There’s a lot of Transformers fans who need a convention and aren’t satisfied by the official convention, Botcon, so to sate the fandom hunger there’s TFcon. This year’s TFcon was held July 17-19, at the Delta Meadowvale conference center and a league of fans had their annual reunion for the sake of the favorite toy-line.
Making his first ever appearance at the convention was Peter Cullen (unpictured), the legendary voice of Optimus Prime. It’s amazing it took this long for him to appear at TFcon considering he was born in Canada, but it was worth the wait so the VIP members could get the chance to meet him and as many people possible fit into the main event room to hear his Q&A, which could have been twice as long and he wouldn’t have run out of interesting tales to regale us with. Stores about working with Frank Welker on Mighty Man and Yuk.
Other guests were voice actors Richard Newman (a convention first-timer), Michael McCornohie, and John Moschitta selling out Autographs and giving out free conversations. For comic fans the big guest was James Roberts telling about who he planned to kill off in the “More Than Meets The Eye” comic series coming out from IDW, and James Raiz doing his first appearance at TFcon despite being involved with the brand since 2002. But even without these guest stars, the TFcon regulars would make a point to show up just to see each other for the kind of muppety hijinx you can’t get anywhere else. Chris Potenza wishes he were TFcon’s Notorious Goob.
TFcon is a distinctly unofficial convention, having eschewed the license in favor of the community of “third party” goods – Transformers produced by companies other than Hasbro, potentially violating intellectual property laws. Botcon bans them (theoretically), and TFcon gives them a home to reveal the new products which will be released over the next year.
Thanks to connections to the Third Party groups, TFcon was able to get it’s own exclusive, “Evila Star” from Toyworld. While the regular release has real-life accurate colours for his(?) alternate modes, the TFcon exclusive has show accurate colours (and was sold for a comparable price to Evila’s regular release). The triple-former is a huge step above last year’s Masterpiece
Errector Shafter. For bonus points, the exclusive Evila comes with a couple of pieces of track to improve the display of its train mode.
Aside from 3rd Party Goods, the dealer’s room still have bundles of new Transformers, old lose Transformers, mint condition Transformers, toys which resemble Transformers, and toys which don’t resemble Transformers. (Shaq Count +1) and miscellaneous items from decades past offered at competitive prices (and haggling is sometimes an option). Mint in box rarities to lose leftover toys missing a few pieces and sold at discount.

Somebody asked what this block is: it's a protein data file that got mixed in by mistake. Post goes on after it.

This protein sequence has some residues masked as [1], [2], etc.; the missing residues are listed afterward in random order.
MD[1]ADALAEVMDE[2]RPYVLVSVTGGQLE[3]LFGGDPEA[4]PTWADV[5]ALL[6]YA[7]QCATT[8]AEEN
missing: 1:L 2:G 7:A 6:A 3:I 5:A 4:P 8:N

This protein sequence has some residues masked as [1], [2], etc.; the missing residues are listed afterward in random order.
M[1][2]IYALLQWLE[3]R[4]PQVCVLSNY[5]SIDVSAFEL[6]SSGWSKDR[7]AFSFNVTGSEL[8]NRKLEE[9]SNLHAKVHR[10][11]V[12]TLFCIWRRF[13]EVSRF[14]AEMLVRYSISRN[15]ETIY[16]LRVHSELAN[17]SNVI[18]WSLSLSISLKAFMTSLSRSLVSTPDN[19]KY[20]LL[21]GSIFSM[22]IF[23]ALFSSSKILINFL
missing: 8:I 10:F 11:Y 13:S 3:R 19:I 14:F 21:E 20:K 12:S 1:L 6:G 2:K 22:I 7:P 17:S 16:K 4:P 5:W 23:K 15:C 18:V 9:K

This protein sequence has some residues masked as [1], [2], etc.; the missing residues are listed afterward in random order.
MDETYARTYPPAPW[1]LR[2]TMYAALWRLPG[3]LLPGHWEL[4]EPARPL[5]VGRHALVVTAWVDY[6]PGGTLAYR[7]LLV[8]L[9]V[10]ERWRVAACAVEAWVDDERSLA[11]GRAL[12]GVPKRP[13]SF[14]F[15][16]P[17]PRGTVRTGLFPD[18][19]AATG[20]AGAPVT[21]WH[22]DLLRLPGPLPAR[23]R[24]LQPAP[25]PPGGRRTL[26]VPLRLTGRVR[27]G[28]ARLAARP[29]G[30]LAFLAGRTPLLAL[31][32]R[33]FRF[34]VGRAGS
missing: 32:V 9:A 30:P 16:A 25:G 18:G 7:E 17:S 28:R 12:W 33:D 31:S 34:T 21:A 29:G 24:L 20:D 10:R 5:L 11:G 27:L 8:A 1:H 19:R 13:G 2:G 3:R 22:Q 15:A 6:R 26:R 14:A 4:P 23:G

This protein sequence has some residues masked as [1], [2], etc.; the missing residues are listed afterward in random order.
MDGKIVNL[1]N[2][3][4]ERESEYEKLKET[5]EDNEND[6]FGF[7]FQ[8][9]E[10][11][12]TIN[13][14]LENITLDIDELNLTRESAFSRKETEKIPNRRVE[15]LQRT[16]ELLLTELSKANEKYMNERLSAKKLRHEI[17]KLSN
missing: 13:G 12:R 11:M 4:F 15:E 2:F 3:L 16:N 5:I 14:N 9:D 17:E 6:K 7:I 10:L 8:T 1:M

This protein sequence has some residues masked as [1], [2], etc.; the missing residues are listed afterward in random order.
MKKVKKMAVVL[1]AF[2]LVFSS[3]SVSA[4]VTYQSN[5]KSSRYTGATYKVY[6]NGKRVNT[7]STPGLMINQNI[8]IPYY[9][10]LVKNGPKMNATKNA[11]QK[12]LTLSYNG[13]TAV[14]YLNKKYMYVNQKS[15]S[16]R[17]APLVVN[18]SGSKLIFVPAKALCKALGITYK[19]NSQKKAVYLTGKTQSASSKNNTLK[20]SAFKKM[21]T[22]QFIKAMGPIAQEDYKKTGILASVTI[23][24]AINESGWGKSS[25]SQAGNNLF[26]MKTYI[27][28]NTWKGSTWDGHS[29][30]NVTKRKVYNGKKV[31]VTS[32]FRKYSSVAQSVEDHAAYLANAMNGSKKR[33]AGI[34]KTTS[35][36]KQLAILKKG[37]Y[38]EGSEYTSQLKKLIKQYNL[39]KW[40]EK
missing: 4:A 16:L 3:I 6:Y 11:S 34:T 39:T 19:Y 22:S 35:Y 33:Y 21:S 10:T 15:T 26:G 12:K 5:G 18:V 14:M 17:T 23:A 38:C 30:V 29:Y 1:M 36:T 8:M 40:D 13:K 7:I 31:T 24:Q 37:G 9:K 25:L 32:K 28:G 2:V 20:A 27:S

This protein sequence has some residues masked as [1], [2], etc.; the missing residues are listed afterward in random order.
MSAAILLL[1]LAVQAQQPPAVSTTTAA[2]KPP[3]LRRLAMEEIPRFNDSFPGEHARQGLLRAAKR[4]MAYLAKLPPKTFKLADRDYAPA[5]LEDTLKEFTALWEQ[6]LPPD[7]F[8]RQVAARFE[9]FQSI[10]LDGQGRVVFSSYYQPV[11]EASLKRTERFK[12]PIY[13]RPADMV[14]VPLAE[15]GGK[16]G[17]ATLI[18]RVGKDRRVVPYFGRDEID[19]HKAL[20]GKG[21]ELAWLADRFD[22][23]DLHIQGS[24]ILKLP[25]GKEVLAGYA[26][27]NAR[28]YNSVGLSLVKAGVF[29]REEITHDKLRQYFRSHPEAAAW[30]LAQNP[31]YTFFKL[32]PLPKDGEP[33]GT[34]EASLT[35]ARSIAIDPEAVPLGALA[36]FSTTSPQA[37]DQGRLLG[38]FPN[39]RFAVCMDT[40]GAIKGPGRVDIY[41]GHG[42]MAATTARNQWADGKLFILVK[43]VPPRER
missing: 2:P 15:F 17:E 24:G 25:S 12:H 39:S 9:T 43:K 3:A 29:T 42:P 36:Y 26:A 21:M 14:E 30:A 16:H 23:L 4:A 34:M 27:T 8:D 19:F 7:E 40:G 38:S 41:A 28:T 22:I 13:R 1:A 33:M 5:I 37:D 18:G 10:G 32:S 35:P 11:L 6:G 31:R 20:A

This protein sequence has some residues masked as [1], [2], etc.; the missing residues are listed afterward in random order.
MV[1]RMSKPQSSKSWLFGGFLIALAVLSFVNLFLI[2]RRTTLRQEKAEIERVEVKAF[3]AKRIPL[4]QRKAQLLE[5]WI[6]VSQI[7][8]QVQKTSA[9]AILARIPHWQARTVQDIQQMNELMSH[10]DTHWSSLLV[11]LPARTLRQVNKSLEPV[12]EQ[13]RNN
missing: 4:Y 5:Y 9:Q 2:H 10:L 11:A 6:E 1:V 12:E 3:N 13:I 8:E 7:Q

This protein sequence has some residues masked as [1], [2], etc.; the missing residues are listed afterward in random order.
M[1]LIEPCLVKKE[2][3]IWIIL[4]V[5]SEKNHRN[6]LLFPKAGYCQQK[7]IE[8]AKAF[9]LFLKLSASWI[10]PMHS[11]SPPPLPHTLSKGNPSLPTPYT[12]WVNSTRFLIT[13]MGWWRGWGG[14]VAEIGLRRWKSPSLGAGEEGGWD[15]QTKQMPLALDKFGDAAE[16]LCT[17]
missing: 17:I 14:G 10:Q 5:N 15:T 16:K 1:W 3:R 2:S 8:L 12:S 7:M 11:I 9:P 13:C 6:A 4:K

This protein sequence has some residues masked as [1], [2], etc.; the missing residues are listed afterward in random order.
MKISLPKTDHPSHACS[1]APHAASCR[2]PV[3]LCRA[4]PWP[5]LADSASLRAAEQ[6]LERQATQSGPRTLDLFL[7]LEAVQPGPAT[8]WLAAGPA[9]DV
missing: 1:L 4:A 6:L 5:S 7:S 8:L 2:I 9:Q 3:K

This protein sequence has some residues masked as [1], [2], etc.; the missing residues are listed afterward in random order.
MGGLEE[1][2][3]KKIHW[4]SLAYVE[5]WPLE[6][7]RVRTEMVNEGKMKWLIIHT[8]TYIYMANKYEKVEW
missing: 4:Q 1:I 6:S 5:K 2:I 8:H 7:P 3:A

John Moschita hosting the charity auction on Friday wasn’t as hilarious as past year’s video-game tournaments, but it was still fun to see the price of a custom “Blurr” toy go up to $220. Over $10,000 was raised for the Make A Wish foundation, a lot of the final prices on items were under the retail value of the items, so it’s a mix of good deals, good karma, and good watching.
Other events include a script reading where fans auditions for the chance to hold roles in a live (audio) performance with the three voice guests Richard Newman, John Moschitta, and Michael McCornohie. And there was also an art contest and the “Fandom Fued” trivia contest . There were also contests for the big fan art, the best 3D artworks (typically customized figures), and it wouldn’t be a convention without a chance for the cosplayers to show off their costume power.
There’s weren’t any major operational issues this year. The bar’s “Quest” restaurant’s staff were able to keep up with the demand and the serving staff presented were in good moods the whole weekend. One unfortunate situation is the Delta Meadowvale Hotel hosting TFcon had allocated many of their rooms for people involved in the Pan Am games, and one bat who made a lot of noise flying around the hotel lobby for a bit.
While in past years, comparing TFcon and Botcon was comparing apples to oranges, one a cultural experience and the other bowing to corporate control, but this year’s with Botcon missing so many elements that are usually expected and TFcon having one great exclusive instead of ten alright ones, it’s like comparing a delicious pristine organic apple to a week old orange off the floor. For most nerds and geeks, maybe Atomic Lollipop has more of a pulse, but for fans of Transformers, it’s clear why thanks to a lot of effort, TFcon has outlived other fan conventions like Auto Assembly and Dairycon.
-Michael Ryan, Wednesday July 22nd 2016
I didn’t pack enough food, what a newbie mistake I made!